By the mid-1950s, the AEC had largely met the military demand for fissile materials. President DWIGHT EISENHOWER turned the attention of the commission toward the development of nuclear reactors for civilian and military uses. After Eisenhower's Atoms for Peace speech to the UNITED NATIONS General Assembly in 1953, the U.S. Congress revised the Atomic Energy Act to empower the commission to share technical and scientific information with foreign governments and to promote public and private atomic energy development. The resulting Atomic Energy Act of 1954 facilitated private investment in the development of nuclear reactors for power generation and broadened the commission's initial focus on weapons production to include reactor development as well.

Eisenhower's attempts to emphasize the more benign aspects of nuclear technology were shattered, however, by the controversy over nuclear fallout resulting from the 1954 Castle Bravo thermonuclear test in the Pacific. The test spread considerable radioactive fallout throughout the South Pacific islands, and one Japanese fisherman died. The incident alerted the global public to the environmental dangers of worldwide radioactive contamination from fallout. Much of the focus of the controversy centered on the long-term health hazards posed by prolonged exposure to STRONTIUM 90 (a radioactive by-product of fission) that assimilated into the food chain. Concern over the AEC's role as both regulator and promoter of atomic energy eroded the public trust in the commission's ability to assure adequate safety during weapons tests. The fallout controversy prompted Eisenhower to propose a nuclear testing moratorium in 1958. He also oversaw the creation of a presidential Federal Radiation Council to assuage public fears over the commission's dual and contradictory roles. In 1963, after the Cuban missile crisis that nearly sparked a nuclear war in October 1962, the Soviet Union and the United States signed the Nuclear Test Ban Treaty, which ended atmospheric, underwater, and outer space tests of nuclear weapons but permitted continued underground testing.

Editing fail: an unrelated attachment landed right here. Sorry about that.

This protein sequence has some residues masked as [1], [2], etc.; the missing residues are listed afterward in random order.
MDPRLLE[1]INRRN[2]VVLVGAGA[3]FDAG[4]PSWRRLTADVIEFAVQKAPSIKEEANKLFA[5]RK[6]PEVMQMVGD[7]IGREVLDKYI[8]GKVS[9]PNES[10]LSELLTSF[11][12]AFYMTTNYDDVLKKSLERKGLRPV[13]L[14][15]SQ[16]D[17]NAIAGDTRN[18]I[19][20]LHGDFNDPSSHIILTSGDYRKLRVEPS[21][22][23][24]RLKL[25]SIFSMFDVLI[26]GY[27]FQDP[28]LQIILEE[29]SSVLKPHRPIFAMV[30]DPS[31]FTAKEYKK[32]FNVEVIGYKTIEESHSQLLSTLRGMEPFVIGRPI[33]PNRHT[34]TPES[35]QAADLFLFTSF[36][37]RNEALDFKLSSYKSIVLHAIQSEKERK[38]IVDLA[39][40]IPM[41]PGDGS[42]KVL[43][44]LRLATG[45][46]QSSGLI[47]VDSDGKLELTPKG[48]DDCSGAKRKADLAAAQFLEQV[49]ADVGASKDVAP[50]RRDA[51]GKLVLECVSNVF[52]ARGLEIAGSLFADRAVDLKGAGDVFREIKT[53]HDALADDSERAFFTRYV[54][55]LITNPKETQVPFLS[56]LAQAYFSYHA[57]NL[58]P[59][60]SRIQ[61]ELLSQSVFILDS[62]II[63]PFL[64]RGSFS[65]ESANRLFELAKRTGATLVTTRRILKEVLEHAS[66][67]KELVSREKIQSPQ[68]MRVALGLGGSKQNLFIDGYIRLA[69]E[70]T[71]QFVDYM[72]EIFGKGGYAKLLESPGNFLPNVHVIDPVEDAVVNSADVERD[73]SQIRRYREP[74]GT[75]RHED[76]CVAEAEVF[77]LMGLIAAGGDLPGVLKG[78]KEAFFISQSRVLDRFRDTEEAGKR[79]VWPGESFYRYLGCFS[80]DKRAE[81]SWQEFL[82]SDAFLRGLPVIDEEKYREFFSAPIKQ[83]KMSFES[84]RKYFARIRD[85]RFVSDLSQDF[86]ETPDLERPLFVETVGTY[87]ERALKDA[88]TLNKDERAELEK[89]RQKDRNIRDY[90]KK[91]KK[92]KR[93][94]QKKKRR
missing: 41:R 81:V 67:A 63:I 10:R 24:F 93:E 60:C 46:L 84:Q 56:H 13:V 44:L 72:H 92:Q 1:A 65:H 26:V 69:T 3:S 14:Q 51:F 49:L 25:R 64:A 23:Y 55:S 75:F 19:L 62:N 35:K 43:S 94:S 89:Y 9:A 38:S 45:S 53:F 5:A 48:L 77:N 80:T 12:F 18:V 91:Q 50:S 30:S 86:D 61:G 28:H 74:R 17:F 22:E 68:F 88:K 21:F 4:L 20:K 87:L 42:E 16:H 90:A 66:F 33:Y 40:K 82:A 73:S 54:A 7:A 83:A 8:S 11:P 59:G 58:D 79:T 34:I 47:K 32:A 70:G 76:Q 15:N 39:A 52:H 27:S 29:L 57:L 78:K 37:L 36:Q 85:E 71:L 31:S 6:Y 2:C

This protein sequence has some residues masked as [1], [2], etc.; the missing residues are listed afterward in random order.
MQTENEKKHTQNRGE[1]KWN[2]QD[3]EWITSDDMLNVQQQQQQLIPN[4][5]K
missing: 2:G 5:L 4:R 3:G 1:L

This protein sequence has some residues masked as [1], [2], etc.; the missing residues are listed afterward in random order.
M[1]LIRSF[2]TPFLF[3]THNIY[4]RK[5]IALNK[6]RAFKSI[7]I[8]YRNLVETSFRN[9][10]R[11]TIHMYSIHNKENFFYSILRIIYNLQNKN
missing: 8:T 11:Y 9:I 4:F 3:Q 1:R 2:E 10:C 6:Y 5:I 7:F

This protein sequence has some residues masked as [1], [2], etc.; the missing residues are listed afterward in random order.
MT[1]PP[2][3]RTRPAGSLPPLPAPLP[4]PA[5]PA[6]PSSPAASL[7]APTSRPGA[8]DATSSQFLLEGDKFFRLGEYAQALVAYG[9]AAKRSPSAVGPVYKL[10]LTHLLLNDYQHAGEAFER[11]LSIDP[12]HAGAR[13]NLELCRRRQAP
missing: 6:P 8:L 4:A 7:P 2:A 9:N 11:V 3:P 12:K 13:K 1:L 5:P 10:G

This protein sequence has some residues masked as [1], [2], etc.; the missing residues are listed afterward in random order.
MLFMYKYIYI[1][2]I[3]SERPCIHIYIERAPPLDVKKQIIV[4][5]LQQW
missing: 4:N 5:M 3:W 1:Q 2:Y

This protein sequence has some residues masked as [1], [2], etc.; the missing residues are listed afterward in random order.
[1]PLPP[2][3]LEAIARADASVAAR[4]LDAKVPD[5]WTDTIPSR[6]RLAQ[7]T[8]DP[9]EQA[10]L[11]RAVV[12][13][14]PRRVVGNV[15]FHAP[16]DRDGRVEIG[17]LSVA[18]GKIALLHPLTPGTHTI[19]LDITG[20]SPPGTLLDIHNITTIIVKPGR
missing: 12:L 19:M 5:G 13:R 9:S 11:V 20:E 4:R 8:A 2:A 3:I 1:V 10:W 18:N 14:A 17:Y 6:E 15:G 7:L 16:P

During the 1960s and early 1970s, the AEC continued to devote its resources to ostensibly peaceful projects including the development of thermonuclear weapons for massive earth-moving projects and civilian nuclear reactors for electrical power generation. By the early 1970s, increasing public concern over radiation standards, nuclear reactor safety, and environmental protection led Congress to abolish the agency. To remedy the conflicts inherent in the previous commission's dual mission, Congress divided responsibilities between an Energy Research and Development Administration (later incorporated into the Department of Energy) and a Nuclear Regulatory Commission.

In the late 1970s, the human and ecological toll of the AEC's nuclear production and testing facilities received increasing scrutiny from the public and Congress. Environmental remediation of contaminated AEC facilities, in addition to the testimony of “downwinders,” “atomic veterans,” and Marshall Islanders who claimed that exposure to fallout from the Nevada Test Site and Pacific Proving Grounds detonations resulted in increased illness (primarily cancer) in their communities, badly tarnished the reputation of the weapons testing program and embroiled the U.S. government in a series of lawsuits from litigants seeking compensation throughout the decade and into the 1980s. In 1990, Congress passed the Radiation Exposure Compensation Act (RECO) to compensate individuals in the United States who had diseases due to unintentional exposure to radioactive fallout. A number of former AEC production facilities have been declared SUPERFUND sites, including Hanford Site and Rocky Flats Plant in Denver, Colorado. Cleanup continues today, costing American taxpayers billions in remediation.

E. Jerry Jessee

Further Reading

Buck, Alice L. A History of the Atomic Energy Commission. Washington, D.C.: U.S. Department of Energy, DOE/ES-0003/1, 1983.

Hewlett, Richard G., and Jack M. Holl. Atoms for Peace and War, 1953–1961: Eisenhower and the Atomic Energy Commission. Berkeley: University of California Press, 1989.

Hewlett, Richard G., Oscar E. Anderson, and Francis Duncan. Atomic Shield, 1947/1952. Berkeley: University of California Press, 1990.

Titus, Constandina A. Bombs in the Backyard: Atomic Testing and American Politics. 2d ed. Reno: University of Nevada Press, 2001.

Westwick, Peter J. The National Labs: Science in an American System, 1947–1974. Cambridge, Mass.: Harvard University Press, 2003.

Source Citation

Source Citation   

Gale Document Number: GALE|CX1981000071